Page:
Many green infrastructure elements already exist in our towns and cities – features like mature trees, parks, hedgerows, flower beds, and drainage ditches – and these should be protected and enhanced.

Supplementing these with modern features like green or living walls and roofs, rain gardens, and permeable paving will help to accelerate this adaptation and mitigation. Tree planting is a form of green infrastructure which you can implement in your garden – and the sooner you plant, the better, as all green infrastructure will take time to mature to the point where it is capable of delivering its maximum potential benefits.

Tree planting in garden. ‘There is a tree species to suit almost any location, no matter the size of your garden.’ Picture: Matthew Ling (52616769)
Tree planting in garden. ‘There is a tree species to suit almost any location, no matter the size of your garden.’ Picture: Matthew Ling (52616769)

In May this year a major tree planting initiative was launched by Her Majesty, Queen Elizabeth II – the Queen’s Green Canopy. This initiative intends to mark the occasion of Her Majesty’s Platinum Jubilee in 2022 by creating a legacy of increased tree cover across the country.

This will honour the Queen’s reign and leadership and will provide a lasting legacy of benefits for future generations. The Queen’s Green Canopy invites you to ‘plant a tree for the jubilee’ and then to pin your tree to the Queen’s Green Canopy map. Cambridge City Council will be planting a semi-mature elm on Queen’s Green during March to celebrate the occasion.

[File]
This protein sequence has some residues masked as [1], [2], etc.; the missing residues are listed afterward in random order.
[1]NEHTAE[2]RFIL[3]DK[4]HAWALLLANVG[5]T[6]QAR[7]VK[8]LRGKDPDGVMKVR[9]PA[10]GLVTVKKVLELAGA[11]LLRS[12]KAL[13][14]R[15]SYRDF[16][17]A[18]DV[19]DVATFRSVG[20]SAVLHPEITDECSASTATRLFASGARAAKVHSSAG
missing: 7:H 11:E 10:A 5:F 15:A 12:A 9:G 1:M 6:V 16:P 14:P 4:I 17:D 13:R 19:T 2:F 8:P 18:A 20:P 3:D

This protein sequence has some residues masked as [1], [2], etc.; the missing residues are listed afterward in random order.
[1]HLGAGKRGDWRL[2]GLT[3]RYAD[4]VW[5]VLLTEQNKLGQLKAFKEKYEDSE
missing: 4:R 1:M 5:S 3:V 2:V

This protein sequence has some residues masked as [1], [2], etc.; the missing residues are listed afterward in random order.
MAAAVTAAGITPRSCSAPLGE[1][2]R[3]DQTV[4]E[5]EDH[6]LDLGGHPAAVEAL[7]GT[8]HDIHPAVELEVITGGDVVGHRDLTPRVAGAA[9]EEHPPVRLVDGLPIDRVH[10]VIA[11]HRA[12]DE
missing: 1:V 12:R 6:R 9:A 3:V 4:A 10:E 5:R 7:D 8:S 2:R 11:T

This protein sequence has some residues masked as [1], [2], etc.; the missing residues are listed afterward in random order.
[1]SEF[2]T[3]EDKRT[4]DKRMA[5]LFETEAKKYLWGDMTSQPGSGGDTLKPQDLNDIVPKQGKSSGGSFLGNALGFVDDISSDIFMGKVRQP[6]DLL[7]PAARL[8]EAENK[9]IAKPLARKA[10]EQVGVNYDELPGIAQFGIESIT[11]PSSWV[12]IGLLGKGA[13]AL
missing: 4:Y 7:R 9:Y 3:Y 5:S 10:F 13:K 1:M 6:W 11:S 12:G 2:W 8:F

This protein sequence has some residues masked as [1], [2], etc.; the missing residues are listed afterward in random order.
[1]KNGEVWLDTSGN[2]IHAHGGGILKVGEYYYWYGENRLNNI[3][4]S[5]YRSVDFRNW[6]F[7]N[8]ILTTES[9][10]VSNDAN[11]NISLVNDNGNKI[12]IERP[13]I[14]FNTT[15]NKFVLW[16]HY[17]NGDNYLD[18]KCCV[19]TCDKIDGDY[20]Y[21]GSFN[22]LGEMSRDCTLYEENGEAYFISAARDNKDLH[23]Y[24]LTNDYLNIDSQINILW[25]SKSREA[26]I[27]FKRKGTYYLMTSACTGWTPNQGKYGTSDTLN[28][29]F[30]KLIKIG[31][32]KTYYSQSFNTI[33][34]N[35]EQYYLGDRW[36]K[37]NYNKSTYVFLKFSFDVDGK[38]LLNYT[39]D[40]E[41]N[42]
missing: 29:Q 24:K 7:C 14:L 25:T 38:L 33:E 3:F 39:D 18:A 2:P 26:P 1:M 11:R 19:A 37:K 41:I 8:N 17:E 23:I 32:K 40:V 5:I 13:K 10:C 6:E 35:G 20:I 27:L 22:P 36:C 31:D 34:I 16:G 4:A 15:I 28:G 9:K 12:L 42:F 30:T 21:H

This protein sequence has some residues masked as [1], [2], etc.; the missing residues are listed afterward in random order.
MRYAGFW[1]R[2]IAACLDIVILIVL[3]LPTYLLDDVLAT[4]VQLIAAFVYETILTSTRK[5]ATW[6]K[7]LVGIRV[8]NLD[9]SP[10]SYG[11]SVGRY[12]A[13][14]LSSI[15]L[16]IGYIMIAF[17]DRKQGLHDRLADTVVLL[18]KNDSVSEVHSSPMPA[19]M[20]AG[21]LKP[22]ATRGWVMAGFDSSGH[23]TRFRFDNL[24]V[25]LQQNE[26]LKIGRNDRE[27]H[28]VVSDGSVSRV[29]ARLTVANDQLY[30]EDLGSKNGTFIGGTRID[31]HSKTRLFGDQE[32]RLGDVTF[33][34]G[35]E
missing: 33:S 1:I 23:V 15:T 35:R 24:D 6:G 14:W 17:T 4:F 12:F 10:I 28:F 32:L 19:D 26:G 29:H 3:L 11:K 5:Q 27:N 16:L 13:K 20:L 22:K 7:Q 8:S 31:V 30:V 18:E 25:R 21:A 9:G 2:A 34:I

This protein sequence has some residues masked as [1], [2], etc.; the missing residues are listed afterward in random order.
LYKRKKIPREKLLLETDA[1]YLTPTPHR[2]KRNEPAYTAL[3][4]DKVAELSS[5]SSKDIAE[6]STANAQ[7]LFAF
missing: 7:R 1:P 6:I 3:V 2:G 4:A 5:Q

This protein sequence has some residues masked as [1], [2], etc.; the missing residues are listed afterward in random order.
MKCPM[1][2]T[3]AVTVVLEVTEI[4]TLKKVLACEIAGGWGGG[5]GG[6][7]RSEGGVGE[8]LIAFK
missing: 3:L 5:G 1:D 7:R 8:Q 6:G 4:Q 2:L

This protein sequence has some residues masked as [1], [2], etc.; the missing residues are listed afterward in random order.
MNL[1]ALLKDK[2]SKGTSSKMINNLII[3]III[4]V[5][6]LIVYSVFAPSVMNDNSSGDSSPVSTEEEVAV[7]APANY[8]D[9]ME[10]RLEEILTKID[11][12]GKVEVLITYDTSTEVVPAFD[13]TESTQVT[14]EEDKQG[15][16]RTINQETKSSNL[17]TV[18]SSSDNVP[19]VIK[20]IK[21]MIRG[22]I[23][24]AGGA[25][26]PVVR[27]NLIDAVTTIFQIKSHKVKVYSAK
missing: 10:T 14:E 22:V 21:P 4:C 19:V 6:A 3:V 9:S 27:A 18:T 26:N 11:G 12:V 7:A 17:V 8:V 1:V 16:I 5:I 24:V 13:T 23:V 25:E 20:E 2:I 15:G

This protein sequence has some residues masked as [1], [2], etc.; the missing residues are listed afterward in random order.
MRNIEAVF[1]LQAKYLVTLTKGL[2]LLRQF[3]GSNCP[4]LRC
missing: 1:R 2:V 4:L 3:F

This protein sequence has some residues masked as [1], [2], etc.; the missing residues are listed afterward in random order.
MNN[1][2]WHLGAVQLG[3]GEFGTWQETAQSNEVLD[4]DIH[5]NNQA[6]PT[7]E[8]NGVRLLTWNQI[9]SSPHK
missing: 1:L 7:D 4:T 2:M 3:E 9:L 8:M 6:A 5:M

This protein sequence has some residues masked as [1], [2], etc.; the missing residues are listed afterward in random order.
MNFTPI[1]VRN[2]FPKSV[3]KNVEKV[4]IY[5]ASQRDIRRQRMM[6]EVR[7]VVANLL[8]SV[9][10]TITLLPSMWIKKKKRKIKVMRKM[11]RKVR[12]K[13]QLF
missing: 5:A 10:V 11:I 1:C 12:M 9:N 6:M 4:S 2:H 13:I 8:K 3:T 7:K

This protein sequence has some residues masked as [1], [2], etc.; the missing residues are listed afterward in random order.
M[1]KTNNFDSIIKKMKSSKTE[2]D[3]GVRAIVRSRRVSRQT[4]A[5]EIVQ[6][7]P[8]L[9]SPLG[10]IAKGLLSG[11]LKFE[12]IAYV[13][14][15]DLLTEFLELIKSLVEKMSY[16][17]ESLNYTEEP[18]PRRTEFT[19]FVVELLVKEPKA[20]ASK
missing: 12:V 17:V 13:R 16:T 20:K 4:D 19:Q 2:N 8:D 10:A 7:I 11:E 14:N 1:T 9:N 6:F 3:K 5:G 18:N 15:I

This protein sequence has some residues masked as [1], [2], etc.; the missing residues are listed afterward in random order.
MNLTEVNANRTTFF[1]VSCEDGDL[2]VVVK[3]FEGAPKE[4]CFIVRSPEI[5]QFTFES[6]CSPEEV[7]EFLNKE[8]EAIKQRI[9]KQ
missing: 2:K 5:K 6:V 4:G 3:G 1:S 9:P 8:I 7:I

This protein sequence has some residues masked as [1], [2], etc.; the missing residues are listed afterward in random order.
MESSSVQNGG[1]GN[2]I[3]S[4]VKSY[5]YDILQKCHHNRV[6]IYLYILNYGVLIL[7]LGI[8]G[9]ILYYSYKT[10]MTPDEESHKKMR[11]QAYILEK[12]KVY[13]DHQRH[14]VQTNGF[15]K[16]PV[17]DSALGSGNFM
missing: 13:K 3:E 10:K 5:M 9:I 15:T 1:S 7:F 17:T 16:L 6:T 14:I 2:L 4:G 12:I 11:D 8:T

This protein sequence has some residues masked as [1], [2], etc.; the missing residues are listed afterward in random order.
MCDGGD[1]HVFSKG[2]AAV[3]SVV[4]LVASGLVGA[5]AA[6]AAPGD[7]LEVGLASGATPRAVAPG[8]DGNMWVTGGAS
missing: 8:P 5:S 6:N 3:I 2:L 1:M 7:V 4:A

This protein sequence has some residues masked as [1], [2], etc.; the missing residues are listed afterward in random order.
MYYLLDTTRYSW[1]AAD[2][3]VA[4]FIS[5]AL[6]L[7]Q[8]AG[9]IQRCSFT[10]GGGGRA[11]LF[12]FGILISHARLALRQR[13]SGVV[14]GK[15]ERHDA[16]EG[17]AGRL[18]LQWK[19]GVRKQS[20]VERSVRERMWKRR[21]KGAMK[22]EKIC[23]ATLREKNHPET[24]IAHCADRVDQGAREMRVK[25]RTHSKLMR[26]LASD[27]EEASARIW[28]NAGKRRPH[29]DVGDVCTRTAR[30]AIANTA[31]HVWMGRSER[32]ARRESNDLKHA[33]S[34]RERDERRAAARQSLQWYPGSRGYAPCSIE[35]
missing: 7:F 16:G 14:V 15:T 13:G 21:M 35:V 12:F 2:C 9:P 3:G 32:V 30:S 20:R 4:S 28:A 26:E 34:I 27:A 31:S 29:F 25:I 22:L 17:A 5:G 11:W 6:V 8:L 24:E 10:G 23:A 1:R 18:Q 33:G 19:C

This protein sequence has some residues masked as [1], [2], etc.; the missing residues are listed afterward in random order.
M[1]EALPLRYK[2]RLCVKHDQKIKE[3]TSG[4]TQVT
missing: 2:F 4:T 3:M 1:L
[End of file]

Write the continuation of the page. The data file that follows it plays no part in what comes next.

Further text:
A further tree planting initiative was launched by the BBC’s Countryfile programme in November 2020, called ‘Plant Britain’. This is a two-year project which seeks to encourage the planting of 750,000 trees across the whole of the UK ‘to help combat climate change and at the same time boost our wellbeing and wildlife’.

This initiative also has an interactive map for all new trees that are planted to be added to. At the time of writing, the total number of trees added to the map is nearly 500,000. With your help, the target number will successfully be reached and perhaps surpassed.

All these tree planting initiatives share a common goal: to increase tree canopy cover and the supply of benefits they provide, primarily focusing on combatting climate change. This is also the goal of the Cambridge Canopy Project – Cambridge City Council’s green infrastructure investment pilot, under the Interreg 2 Seas ‘Nature Smart Cities’ project – which seeks to make the city more climate resilient, particularly to excess urban heat and climate-related flooding.

Young pine tree in park. ‘Also through our ‘Sponsor a tree’ partnership with Trees for Streets, you can sponsor the planting of a ‘Celebration tree’ in one of Cambridge’s park.’ PPicture: Matthew Ling (52616813)